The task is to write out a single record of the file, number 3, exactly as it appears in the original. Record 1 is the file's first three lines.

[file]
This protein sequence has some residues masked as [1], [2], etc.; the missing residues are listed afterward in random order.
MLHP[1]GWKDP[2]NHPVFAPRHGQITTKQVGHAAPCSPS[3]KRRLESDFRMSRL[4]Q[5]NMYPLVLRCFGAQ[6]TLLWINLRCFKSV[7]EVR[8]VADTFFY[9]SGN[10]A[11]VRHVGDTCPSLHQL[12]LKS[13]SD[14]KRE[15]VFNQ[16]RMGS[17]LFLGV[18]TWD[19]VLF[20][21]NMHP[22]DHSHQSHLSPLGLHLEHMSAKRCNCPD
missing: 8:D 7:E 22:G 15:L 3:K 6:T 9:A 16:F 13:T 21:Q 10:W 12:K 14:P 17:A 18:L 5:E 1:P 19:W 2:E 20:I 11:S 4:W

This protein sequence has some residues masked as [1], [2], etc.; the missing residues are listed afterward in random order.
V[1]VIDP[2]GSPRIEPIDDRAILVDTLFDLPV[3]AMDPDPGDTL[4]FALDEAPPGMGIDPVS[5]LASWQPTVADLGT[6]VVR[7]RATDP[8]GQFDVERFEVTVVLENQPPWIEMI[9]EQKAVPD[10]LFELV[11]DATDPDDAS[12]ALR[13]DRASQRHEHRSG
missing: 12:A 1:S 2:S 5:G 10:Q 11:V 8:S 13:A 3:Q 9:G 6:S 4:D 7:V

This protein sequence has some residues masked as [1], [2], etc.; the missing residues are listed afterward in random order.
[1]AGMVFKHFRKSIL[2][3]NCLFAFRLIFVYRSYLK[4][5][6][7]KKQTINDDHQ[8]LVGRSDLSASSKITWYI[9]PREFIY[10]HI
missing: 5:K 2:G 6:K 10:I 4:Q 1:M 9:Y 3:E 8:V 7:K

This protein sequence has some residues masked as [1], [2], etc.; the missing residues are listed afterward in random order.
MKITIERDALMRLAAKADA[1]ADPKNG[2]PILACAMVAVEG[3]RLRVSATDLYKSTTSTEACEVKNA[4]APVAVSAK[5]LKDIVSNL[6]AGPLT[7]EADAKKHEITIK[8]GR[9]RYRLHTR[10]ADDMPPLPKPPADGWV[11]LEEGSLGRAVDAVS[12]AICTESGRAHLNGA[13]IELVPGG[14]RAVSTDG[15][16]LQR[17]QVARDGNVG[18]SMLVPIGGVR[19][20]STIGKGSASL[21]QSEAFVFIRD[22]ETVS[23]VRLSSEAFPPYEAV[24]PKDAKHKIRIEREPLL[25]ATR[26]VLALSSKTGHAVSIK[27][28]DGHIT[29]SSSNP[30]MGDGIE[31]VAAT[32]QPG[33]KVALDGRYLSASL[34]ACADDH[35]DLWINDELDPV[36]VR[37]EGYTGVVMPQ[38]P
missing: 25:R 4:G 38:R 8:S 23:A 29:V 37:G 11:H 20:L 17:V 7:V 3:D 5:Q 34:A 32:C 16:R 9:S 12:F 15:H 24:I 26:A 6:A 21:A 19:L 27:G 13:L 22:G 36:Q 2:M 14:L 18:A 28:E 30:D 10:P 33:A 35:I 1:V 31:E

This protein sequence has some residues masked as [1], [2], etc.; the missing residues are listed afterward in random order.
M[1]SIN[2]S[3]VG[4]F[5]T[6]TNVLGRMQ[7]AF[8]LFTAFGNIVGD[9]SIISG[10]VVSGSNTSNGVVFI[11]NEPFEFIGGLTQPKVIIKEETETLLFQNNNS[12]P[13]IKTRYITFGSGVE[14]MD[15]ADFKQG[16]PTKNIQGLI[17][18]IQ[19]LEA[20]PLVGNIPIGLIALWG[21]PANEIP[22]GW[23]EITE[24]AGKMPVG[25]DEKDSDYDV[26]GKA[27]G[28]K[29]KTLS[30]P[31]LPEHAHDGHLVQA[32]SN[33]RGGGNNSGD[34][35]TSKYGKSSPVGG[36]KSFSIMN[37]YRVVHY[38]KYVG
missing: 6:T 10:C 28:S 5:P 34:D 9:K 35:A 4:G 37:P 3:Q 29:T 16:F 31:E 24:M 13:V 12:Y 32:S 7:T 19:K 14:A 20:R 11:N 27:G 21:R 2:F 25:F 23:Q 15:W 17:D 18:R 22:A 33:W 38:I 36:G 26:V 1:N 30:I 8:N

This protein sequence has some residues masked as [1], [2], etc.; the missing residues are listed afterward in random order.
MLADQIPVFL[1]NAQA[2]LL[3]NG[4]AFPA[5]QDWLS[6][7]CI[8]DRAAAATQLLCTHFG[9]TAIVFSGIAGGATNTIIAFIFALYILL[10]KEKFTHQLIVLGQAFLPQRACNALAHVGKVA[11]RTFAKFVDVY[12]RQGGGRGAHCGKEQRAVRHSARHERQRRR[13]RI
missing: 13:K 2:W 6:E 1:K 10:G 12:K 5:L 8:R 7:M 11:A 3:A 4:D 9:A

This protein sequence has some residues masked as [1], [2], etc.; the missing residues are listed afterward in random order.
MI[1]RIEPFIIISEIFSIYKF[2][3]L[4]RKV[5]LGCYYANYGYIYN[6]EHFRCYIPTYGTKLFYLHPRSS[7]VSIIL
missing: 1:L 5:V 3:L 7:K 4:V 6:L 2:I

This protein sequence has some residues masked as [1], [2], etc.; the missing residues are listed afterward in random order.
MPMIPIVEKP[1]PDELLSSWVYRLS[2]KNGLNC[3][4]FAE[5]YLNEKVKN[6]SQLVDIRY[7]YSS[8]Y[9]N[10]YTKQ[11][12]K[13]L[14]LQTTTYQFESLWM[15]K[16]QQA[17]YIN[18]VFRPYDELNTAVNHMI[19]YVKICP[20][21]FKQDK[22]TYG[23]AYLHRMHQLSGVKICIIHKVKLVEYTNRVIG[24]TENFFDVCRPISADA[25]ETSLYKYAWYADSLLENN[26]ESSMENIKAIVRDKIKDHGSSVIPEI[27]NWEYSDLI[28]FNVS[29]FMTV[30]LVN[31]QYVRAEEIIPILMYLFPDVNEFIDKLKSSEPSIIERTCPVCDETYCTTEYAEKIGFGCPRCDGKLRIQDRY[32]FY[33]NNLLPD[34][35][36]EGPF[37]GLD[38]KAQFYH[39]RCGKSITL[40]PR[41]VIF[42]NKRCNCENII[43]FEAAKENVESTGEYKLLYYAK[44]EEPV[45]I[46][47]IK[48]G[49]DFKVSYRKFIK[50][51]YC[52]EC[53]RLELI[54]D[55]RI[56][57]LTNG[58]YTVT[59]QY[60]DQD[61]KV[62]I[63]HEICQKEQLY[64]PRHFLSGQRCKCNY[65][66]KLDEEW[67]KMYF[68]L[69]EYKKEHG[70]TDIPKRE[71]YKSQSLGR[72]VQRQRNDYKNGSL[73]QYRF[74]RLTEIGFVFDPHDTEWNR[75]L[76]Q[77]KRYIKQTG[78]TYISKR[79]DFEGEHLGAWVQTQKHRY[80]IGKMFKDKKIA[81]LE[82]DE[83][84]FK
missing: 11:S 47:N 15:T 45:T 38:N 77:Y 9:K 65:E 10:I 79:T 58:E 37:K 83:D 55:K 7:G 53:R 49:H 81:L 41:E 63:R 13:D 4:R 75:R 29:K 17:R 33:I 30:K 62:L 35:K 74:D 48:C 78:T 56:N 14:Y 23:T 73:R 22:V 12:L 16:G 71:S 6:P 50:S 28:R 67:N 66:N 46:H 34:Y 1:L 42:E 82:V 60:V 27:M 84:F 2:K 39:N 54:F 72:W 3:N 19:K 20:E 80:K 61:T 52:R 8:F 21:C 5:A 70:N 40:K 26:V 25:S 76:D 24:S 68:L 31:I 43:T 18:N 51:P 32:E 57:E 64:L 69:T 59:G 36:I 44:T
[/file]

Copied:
This protein sequence has some residues masked as [1], [2], etc.; the missing residues are listed afterward in random order.
[1]AGMVFKHFRKSIL[2][3]NCLFAFRLIFVYRSYLK[4][5][6][7]KKQTINDDHQ[8]LVGRSDLSASSKITWYI[9]PREFIY[10]HI
missing: 5:K 2:G 6:K 10:I 4:Q 1:M 9:Y 3:E 8:V 7:K